On June 4, 2015, an FDA advisory committee recommended approval of flibanserin, a drug to treat low sexual desire (known as hypoactive sexual desire disorder or HSDD) in women. The committee did make its approval contingent of steps being made to make women aware of the potential side effects of the drug, including low blood pressure, fainting, nausea and dizziness.
The final decision on the drug will be made by the full FDA in August. While recommendations of advisory committees aren’t binding, the FDA frequently follows their guidance. If approved, flibanserin, manufactured by Sprout Pharmacueticals, would become the first medication on the market to treat HSDD in women.
ASHA’s President and CEO, Lynn Barclay, spoke at the advisory committee meeting. A full transcript of her remarks are below.
Good afternoon. I’m Lynn Barclay, the President of the American Sexual Health Association.
Our organization was founded more than 100 years ago. In that century of working in sexual health, it’s been apparent from the early days that there is seldom a one-size-fits-all answer to the many challenges real people face in achieving and maintaining sexual health and satisfying sex lives. What works well for one may not be nearly enough for another, so the best approach is often an array of solutions that are as diverse as the populations we serve.
We firmly believe this to be the case with women just like me who are struggling with issues of sexual desire. Let’s face it, this is a complex issue! Sexual desire is an interesting brew of mind and body, with a dash of society and a pinch of interpersonal issues tossed in. For some women these matters are best addressed with a bottle of champagne, a romantic stroll on the beach, or good therapy. Other women need something else, maybe a combination of things. What makes me sad, worried, and to be honest annoyed is that there are NO medical options available for women for whom biological factors are at play. Not….one. This for a condition the FDA itself recognizes as a top unmet medical need in the U.S.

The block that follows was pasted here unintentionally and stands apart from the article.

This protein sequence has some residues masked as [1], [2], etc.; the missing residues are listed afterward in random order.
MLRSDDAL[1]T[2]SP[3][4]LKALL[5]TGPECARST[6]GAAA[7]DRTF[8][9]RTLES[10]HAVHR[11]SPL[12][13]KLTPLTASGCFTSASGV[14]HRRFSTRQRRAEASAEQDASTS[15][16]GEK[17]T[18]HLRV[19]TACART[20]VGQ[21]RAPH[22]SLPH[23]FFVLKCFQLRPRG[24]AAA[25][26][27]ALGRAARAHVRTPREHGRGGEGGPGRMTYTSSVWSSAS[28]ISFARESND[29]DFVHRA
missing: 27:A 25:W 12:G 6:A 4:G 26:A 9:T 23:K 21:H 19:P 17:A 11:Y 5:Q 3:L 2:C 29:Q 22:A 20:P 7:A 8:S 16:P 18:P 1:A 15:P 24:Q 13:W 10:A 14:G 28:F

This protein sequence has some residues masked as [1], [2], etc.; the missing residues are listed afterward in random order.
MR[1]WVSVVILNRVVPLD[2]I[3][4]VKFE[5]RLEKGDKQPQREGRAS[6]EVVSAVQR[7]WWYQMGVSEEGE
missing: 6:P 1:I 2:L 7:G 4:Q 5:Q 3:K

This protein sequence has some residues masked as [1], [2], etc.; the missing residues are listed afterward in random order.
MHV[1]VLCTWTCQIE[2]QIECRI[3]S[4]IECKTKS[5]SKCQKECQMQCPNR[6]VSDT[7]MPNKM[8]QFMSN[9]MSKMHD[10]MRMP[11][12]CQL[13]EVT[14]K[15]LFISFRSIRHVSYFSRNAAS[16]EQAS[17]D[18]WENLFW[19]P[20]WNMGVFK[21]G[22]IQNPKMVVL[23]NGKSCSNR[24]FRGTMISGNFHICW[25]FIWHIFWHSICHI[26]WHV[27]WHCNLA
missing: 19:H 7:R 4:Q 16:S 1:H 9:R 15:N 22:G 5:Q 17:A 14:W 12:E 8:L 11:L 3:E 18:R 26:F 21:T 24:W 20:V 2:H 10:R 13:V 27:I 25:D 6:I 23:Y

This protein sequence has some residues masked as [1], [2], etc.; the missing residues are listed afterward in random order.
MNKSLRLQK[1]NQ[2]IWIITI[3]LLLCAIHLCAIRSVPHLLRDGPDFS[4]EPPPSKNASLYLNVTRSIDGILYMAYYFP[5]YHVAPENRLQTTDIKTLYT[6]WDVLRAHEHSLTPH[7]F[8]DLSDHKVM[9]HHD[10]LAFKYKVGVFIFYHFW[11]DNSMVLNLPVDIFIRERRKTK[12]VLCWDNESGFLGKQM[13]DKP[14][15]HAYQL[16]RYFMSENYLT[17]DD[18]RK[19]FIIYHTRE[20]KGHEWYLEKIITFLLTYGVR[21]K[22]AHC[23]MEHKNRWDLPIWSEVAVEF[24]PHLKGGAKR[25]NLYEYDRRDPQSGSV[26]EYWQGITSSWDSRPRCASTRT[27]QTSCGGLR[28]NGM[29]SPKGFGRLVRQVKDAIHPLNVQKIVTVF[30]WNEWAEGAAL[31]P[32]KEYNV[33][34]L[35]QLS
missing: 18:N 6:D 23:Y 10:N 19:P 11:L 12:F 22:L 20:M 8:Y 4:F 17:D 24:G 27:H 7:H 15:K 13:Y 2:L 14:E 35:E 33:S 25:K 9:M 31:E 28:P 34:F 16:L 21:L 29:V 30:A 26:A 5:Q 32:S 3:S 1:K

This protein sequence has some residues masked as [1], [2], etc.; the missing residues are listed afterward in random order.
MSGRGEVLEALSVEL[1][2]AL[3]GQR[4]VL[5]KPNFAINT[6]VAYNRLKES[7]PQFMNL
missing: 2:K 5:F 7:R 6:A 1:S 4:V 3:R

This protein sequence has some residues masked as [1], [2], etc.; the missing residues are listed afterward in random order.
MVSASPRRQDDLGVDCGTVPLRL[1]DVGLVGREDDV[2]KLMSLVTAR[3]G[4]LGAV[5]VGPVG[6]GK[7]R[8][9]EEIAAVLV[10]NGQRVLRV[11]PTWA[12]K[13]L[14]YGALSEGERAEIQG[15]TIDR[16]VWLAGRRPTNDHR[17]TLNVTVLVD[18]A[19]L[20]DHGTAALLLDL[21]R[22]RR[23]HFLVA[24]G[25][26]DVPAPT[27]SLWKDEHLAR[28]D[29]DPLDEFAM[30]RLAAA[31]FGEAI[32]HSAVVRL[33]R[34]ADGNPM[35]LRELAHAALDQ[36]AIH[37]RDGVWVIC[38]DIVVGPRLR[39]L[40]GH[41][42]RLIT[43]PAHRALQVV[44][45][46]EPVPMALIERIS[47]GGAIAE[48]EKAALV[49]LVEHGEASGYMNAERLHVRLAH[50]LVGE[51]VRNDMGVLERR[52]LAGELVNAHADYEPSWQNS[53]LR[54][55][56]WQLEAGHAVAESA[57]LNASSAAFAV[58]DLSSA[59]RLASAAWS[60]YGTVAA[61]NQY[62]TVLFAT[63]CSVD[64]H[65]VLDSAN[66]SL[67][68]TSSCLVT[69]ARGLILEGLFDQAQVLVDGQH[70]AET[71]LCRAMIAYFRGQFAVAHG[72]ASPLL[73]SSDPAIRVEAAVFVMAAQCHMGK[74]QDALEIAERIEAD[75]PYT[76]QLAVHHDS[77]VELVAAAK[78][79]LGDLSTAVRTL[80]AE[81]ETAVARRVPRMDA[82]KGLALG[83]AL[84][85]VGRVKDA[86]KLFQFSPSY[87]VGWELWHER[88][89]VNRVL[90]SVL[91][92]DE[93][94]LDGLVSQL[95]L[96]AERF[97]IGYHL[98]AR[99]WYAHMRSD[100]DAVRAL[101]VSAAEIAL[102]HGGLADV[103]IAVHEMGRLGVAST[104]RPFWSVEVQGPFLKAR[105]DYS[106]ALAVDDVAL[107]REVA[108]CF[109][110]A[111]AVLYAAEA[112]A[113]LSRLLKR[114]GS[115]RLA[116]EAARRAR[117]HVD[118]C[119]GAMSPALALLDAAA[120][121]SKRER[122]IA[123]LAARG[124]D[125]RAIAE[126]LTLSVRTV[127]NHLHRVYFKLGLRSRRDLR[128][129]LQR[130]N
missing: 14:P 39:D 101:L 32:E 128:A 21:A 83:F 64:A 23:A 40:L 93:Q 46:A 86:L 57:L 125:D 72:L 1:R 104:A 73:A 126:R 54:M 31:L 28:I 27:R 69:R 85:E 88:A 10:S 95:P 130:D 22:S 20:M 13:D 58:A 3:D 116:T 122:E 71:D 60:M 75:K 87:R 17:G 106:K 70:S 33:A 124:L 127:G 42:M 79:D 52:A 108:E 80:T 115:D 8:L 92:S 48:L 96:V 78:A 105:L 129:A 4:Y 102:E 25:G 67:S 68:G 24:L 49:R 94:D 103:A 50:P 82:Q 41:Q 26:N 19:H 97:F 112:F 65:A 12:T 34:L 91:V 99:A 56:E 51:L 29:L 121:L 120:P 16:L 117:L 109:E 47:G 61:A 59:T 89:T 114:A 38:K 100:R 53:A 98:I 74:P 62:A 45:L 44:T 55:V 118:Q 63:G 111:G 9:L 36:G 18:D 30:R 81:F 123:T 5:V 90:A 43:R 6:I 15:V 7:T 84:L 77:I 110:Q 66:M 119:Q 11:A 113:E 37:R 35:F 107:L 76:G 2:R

Our organization believes sexual health should not be seen as separate from our overall health; each impacts the other. Sexual health is, in our view, not a privilege but a right. We believe BOTH men and women as well as their healthcare providers should have choices in addressing sexual dysfunction. We also believe that women – and men- can be trusted to decide for themselves about using an FDA-approved and health care provider-prescribed treatment option.
We applaud you for this focus on women’s sexual health, which really, is a focus on women’s health. This is about a woman’s well-being, her quality of life. And you better believe it affects her partner, too. You’ve heard the saying “If mama ain’t happy, ain’t nobody happy”? Well, as grammatically imperfect as that may be, it makes a good point. Let’s make sure mamas, grandmas, aunts, sisters, and women just like me everywhere have a complete menu of choices. We deserve it, we are worth it, and in the end we’ll all be better for it.